When 'Star Wars' Script Was First Shopped: Read the Surprising Memo

Marcia Nasatir remembers reading George Lucas' story and recommending to her boss, Mike Medavoy, that they pounce.

This story first appeared in the Dec. 18 issue of The Hollywood Reporter magazine. To receive the magazine, click here to subscribe.

In 1975, while employed at United Artists as the first female vp production at that or any other studio, literary agent-turned-studio executive Marcia Nasatir read an unusual story at the request of UA production chief Mike Medavoy, who was seeking an interesting sci-fi project.

"George Lucas was one of Mike's early clients when Mike was an agent at [ICM precursor] CMA," recalls Nasatir, now 89 and still developing indie projects. "Lucas submitted The Star Wars to Fox, and they initially turned it down, so George offered it to Mike. Mike gave it to me, I read it, and I wrote that memo — I remember feeling very pleased with the phrase 'a film for children of all ages.' Soon after, Mike called me and said, 'We're gonna go after it!' But before we could, Fox changed its mind."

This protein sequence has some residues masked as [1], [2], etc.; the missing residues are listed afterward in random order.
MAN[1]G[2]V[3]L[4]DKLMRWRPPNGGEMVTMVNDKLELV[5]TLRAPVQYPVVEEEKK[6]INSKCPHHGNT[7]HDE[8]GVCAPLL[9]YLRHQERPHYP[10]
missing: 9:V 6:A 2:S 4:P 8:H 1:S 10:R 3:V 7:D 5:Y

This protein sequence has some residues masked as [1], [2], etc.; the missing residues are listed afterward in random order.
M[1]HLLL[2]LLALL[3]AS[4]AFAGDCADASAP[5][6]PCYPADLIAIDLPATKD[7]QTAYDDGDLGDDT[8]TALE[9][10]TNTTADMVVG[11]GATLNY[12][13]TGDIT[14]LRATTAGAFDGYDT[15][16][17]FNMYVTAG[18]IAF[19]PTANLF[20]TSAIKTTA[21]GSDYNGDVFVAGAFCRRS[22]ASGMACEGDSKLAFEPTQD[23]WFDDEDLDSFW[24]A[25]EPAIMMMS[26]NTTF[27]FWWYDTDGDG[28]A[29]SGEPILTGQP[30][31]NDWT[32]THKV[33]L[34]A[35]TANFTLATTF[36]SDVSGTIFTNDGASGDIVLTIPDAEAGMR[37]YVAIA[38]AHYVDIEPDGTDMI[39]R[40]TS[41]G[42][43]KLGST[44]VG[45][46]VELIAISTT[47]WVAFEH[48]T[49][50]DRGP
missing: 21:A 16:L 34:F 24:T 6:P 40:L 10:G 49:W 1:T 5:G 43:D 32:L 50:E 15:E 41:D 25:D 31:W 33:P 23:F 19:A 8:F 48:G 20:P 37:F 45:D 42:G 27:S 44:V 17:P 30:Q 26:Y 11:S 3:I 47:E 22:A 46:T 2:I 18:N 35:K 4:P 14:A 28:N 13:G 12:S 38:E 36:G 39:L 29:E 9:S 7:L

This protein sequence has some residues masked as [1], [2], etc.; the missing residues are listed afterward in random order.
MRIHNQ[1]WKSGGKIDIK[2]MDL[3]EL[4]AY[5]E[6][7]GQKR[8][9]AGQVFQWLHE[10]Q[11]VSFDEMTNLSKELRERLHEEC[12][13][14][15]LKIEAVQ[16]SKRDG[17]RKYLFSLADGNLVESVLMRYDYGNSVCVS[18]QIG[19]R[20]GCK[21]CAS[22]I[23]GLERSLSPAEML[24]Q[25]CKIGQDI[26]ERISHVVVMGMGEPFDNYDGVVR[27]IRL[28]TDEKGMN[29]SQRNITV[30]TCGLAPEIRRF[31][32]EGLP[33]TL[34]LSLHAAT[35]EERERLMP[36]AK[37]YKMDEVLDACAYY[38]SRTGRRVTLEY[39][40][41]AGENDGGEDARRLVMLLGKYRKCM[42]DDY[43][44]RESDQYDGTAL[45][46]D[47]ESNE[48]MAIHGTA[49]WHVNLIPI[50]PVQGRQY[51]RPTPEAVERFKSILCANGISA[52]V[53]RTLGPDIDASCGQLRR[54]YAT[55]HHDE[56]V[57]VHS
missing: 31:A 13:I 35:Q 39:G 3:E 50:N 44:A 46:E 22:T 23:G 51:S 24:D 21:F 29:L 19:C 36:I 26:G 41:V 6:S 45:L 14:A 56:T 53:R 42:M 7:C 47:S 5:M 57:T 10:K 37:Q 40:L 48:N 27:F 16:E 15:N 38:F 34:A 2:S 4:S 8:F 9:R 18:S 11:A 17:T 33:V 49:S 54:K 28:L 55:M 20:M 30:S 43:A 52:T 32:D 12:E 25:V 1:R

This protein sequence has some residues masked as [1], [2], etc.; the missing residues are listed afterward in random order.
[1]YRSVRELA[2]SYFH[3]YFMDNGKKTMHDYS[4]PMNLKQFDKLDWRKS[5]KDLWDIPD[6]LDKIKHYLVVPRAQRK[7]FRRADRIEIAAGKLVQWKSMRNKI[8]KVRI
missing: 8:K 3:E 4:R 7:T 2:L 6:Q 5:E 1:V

Says Medavoy, now 74 and chairman and CEO of Phoenix Pictures: "I sent the script to New York, to [UA partners] Eric Pleskow and Arthur Krim, with the recommendation that we make the movie. But that day there was a board meeting at Fox, and they approved it. And that was the end of that." He adds, "At that period at United Artists, everything we were doing was working — Rocky, One Flew Over the Cuckoo's Nest, Annie Hall. So did I feel the loss? Not until the movie came out."

Read more from THR’s Star Wars issue:

comments powered by Disqus